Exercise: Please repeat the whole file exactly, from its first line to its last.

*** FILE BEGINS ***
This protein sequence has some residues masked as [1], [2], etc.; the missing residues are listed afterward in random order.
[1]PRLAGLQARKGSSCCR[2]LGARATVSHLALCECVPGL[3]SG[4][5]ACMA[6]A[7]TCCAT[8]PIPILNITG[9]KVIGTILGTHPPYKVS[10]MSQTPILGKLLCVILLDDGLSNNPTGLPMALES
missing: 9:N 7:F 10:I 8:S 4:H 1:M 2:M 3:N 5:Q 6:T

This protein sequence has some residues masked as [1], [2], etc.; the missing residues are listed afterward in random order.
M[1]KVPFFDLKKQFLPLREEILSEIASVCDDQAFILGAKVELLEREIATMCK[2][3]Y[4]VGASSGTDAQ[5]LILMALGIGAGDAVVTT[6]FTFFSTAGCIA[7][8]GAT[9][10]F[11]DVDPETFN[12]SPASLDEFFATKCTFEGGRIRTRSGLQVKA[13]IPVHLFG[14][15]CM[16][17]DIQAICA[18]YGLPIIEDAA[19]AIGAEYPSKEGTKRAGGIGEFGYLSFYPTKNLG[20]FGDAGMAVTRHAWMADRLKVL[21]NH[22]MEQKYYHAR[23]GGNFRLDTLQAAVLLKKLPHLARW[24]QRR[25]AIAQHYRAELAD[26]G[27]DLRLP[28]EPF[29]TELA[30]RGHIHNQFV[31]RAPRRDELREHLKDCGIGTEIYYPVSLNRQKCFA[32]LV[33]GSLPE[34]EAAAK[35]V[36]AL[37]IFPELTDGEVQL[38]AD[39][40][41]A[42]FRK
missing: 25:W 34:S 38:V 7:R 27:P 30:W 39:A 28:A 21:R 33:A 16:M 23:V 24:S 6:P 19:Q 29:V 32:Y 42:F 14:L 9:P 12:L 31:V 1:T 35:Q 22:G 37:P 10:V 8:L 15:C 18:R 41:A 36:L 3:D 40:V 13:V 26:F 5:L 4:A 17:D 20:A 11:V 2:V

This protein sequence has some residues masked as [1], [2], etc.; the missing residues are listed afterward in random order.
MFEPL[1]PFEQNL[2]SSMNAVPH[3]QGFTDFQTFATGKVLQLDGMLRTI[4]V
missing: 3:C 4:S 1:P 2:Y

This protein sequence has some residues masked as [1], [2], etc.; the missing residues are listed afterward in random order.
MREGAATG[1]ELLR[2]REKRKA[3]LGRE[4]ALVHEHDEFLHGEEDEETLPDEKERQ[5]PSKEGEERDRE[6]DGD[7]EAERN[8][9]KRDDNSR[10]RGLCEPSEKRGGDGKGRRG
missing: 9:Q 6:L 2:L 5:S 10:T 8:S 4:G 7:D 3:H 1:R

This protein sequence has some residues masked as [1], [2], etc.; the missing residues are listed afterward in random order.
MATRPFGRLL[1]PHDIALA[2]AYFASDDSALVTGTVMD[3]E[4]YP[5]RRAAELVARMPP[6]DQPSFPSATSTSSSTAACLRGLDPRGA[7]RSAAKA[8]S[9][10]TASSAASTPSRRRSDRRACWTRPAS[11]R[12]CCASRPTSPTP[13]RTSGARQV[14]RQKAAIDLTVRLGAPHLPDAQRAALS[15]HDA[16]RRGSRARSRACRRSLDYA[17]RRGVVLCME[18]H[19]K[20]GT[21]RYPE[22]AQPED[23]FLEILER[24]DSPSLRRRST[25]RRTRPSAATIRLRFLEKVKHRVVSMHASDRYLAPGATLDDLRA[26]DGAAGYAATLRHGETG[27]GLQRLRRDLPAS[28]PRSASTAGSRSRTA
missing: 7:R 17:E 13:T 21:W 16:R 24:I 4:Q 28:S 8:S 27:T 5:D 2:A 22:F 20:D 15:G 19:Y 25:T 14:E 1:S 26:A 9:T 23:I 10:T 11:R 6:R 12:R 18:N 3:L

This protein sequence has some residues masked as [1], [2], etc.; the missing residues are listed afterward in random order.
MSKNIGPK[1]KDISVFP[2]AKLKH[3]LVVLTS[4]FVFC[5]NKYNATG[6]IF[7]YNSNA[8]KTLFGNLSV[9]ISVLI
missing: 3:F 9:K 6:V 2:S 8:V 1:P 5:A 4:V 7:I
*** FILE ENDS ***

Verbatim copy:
This protein sequence has some residues masked as [1], [2], etc.; the missing residues are listed afterward in random order.
[1]PRLAGLQARKGSSCCR[2]LGARATVSHLALCECVPGL[3]SG[4][5]ACMA[6]A[7]TCCAT[8]PIPILNITG[9]KVIGTILGTHPPYKVS[10]MSQTPILGKLLCVILLDDGLSNNPTGLPMALES
missing: 9:N 7:F 10:I 8:S 4:H 1:M 2:M 3:N 5:Q 6:T

This protein sequence has some residues masked as [1], [2], etc.; the missing residues are listed afterward in random order.
M[1]KVPFFDLKKQFLPLREEILSEIASVCDDQAFILGAKVELLEREIATMCK[2][3]Y[4]VGASSGTDAQ[5]LILMALGIGAGDAVVTT[6]FTFFSTAGCIA[7][8]GAT[9][10]F[11]DVDPETFN[12]SPASLDEFFATKCTFEGGRIRTRSGLQVKA[13]IPVHLFG[14][15]CM[16][17]DIQAICA[18]YGLPIIEDAA[19]AIGAEYPSKEGTKRAGGIGEFGYLSFYPTKNLG[20]FGDAGMAVTRHAWMADRLKVL[21]NH[22]MEQKYYHAR[23]GGNFRLDTLQAAVLLKKLPHLARW[24]QRR[25]AIAQHYRAELAD[26]G[27]DLRLP[28]EPF[29]TELA[30]RGHIHNQFV[31]RAPRRDELREHLKDCGIGTEIYYPVSLNRQKCFA[32]LV[33]GSLPE[34]EAAAK[35]V[36]AL[37]IFPELTDGEVQL[38]AD[39][40][41]A[42]FRK
missing: 25:W 34:S 38:V 7:R 27:P 30:W 39:A 28:A 21:R 33:A 16:M 23:V 24:S 6:P 19:Q 29:V 32:Y 42:F 14:L 9:P 12:L 31:V 1:T 35:Q 22:G 37:P 10:V 8:L 15:C 18:R 41:A 36:L 3:D 40:V 13:V 26:F 5:L 4:A 17:D 20:A 11:V 2:V

This protein sequence has some residues masked as [1], [2], etc.; the missing residues are listed afterward in random order.
MFEPL[1]PFEQNL[2]SSMNAVPH[3]QGFTDFQTFATGKVLQLDGMLRTI[4]V
missing: 3:C 4:S 1:P 2:Y

This protein sequence has some residues masked as [1], [2], etc.; the missing residues are listed afterward in random order.
MREGAATG[1]ELLR[2]REKRKA[3]LGRE[4]ALVHEHDEFLHGEEDEETLPDEKERQ[5]PSKEGEERDRE[6]DGD[7]EAERN[8][9]KRDDNSR[10]RGLCEPSEKRGGDGKGRRG
missing: 9:Q 6:L 2:L 5:S 10:T 8:S 4:G 7:D 3:H 1:R

This protein sequence has some residues masked as [1], [2], etc.; the missing residues are listed afterward in random order.
MATRPFGRLL[1]PHDIALA[2]AYFASDDSALVTGTVMD[3]E[4]YP[5]RRAAELVARMPP[6]DQPSFPSATSTSSSTAACLRGLDPRGA[7]RSAAKA[8]S[9][10]TASSAASTPSRRRSDRRACWTRPAS[11]R[12]CCASRPTSPTP[13]RTSGARQV[14]RQKAAIDLTVRLGAPHLPDAQRAALS[15]HDA[16]RRGSRARSRACRRSLDYA[17]RRGVVLCME[18]H[19]K[20]GT[21]RYPE[22]AQPED[23]FLEILER[24]DSPSLRRRST[25]RRTRPSAATIRLRFLEKVKHRVVSMHASDRYLAPGATLDDLRA[26]DGAAGYAATLRHGETG[27]GLQRLRRDLPAS[28]PRSASTAGSRSRTA
missing: 7:R 17:E 13:T 21:W 16:R 24:I 4:Q 28:S 8:S 27:T 5:D 2:A 22:F 20:D 15:G 19:Y 25:T 14:E 1:S 26:A 9:T 23:I 10:T 11:R 6:R 12:R 18:N 3:L

This protein sequence has some residues masked as [1], [2], etc.; the missing residues are listed afterward in random order.
MSKNIGPK[1]KDISVFP[2]AKLKH[3]LVVLTS[4]FVFC[5]NKYNATG[6]IF[7]YNSNA[8]KTLFGNLSV[9]ISVLI
missing: 3:F 9:K 6:V 2:S 8:V 1:P 5:A 4:V 7:I